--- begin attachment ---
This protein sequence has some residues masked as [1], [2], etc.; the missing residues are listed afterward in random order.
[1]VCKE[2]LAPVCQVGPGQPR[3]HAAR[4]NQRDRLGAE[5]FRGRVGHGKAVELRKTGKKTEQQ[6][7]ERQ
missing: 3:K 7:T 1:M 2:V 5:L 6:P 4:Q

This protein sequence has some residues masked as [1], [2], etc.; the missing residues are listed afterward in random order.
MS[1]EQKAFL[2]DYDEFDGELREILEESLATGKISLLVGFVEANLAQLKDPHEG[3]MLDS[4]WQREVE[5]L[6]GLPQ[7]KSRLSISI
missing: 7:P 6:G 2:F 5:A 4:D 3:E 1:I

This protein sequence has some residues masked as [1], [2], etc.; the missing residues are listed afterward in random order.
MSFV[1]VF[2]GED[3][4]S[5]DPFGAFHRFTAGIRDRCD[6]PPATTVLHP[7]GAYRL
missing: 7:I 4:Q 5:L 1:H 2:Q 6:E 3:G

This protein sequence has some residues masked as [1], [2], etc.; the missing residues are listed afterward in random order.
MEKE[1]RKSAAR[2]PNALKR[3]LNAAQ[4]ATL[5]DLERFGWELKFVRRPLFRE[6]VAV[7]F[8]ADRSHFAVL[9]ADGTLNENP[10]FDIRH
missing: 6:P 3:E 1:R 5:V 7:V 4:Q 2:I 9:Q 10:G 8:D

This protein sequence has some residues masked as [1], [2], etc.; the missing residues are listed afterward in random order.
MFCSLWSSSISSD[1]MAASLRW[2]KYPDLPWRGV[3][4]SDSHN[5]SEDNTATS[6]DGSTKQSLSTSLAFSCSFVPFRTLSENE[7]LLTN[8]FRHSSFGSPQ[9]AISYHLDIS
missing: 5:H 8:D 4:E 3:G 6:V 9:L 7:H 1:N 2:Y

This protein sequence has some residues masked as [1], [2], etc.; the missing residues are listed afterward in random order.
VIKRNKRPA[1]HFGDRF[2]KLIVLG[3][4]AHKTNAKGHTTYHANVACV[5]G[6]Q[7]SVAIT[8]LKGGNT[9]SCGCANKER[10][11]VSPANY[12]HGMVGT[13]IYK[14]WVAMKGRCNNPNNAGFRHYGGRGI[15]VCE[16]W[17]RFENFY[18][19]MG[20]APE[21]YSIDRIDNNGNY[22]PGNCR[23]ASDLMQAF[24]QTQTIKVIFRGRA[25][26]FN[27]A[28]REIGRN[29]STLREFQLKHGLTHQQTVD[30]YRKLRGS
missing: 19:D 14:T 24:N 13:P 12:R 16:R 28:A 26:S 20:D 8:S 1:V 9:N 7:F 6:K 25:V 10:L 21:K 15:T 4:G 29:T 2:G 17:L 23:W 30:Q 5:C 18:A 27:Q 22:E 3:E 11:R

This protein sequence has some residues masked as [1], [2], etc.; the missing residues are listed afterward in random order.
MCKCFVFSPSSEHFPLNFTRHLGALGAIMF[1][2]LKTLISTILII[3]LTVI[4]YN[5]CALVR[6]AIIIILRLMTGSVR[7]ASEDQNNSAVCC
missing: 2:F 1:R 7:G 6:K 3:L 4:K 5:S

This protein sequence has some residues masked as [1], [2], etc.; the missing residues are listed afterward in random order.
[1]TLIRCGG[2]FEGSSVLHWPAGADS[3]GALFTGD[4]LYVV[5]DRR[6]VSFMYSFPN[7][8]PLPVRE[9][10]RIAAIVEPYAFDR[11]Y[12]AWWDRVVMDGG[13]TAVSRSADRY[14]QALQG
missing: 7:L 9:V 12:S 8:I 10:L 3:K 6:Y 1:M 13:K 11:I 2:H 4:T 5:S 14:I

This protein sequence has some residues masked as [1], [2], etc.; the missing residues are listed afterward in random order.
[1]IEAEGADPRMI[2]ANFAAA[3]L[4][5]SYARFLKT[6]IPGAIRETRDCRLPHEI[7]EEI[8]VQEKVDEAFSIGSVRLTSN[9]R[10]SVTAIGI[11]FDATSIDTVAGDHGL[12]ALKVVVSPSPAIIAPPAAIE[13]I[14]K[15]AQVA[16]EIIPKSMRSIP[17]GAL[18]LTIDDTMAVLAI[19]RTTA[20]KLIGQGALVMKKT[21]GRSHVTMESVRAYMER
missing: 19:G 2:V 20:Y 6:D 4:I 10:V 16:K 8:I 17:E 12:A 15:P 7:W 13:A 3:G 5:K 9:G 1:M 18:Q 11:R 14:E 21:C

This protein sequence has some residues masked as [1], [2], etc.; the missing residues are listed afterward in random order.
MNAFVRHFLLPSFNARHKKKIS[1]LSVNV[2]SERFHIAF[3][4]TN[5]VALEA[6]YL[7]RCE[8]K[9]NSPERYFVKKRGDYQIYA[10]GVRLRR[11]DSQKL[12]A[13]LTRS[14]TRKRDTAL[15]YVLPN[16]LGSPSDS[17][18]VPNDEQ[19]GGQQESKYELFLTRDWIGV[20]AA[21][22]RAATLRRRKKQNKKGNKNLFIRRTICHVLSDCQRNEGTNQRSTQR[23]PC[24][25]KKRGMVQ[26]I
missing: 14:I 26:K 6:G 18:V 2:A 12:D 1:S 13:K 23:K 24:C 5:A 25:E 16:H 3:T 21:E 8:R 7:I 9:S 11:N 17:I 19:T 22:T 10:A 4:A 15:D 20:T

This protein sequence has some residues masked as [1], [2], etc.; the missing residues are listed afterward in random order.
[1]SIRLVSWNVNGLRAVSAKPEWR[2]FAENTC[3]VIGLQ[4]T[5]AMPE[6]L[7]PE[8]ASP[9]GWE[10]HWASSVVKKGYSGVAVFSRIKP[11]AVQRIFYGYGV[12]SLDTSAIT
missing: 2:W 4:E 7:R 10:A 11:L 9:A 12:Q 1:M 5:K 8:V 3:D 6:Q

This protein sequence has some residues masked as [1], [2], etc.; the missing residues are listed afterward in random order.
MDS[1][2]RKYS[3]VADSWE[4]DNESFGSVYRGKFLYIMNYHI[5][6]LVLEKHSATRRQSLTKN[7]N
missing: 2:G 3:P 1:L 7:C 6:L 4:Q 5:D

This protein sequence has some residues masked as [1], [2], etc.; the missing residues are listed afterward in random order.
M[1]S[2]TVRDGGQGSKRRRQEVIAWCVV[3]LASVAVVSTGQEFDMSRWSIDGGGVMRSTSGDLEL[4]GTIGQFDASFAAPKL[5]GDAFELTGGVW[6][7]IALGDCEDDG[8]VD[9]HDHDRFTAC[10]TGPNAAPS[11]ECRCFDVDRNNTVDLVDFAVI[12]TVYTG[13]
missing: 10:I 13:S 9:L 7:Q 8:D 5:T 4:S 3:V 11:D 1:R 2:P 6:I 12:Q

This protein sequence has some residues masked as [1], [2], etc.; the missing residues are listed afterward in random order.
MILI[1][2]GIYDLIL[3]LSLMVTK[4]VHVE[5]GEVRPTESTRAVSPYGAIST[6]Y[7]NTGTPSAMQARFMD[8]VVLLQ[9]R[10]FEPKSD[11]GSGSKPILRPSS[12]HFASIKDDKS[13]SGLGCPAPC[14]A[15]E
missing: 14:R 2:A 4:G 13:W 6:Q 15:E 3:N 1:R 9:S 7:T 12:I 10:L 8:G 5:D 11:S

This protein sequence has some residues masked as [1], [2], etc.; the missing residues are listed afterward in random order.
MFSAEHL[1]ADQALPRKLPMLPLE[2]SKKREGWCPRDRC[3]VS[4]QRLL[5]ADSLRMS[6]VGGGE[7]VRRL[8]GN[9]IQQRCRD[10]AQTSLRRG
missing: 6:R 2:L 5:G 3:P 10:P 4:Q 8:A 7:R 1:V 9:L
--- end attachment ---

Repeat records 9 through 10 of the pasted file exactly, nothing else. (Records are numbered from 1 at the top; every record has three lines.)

This protein sequence has some residues masked as [1], [2], etc.; the missing residues are listed afterward in random order.
[1]IEAEGADPRMI[2]ANFAAA[3]L[4][5]SYARFLKT[6]IPGAIRETRDCRLPHEI[7]EEI[8]VQEKVDEAFSIGSVRLTSN[9]R[10]SVTAIGI[11]FDATSIDTVAGDHGL[12]ALKVVVSPSPAIIAPPAAIE[13]I[14]K[15]AQVA[16]EIIPKSMRSIP[17]GAL[18]LTIDDTMAVLAI[19]RTTA[20]KLIGQGALVMKKT[21]GRSHVTMESVRAYMER
missing: 19:G 2:V 20:Y 6:D 4:I 10:V 16:K 8:I 17:E 12:A 15:P 7:W 13:A 3:G 5:K 9:G 1:M 18:Q 11:R 14:E 21:C

This protein sequence has some residues masked as [1], [2], etc.; the missing residues are listed afterward in random order.
MNAFVRHFLLPSFNARHKKKIS[1]LSVNV[2]SERFHIAF[3][4]TN[5]VALEA[6]YL[7]RCE[8]K[9]NSPERYFVKKRGDYQIYA[10]GVRLRR[11]DSQKL[12]A[13]LTRS[14]TRKRDTAL[15]YVLPN[16]LGSPSDS[17][18]VPNDEQ[19]GGQQESKYELFLTRDWIGV[20]AA[21][22]RAATLRRRKKQNKKGNKNLFIRRTICHVLSDCQRNEGTNQRSTQR[23]PC[24][25]KKRGMVQ[26]I
missing: 14:I 26:K 6:G 18:V 2:A 12:D 1:S 13:K 23:K 24:C 5:A 25:E 16:H 3:T 21:E 8:R 7:I 9:S 11:N 17:I 19:T 22:T 10:A 4:A 15:D 20:T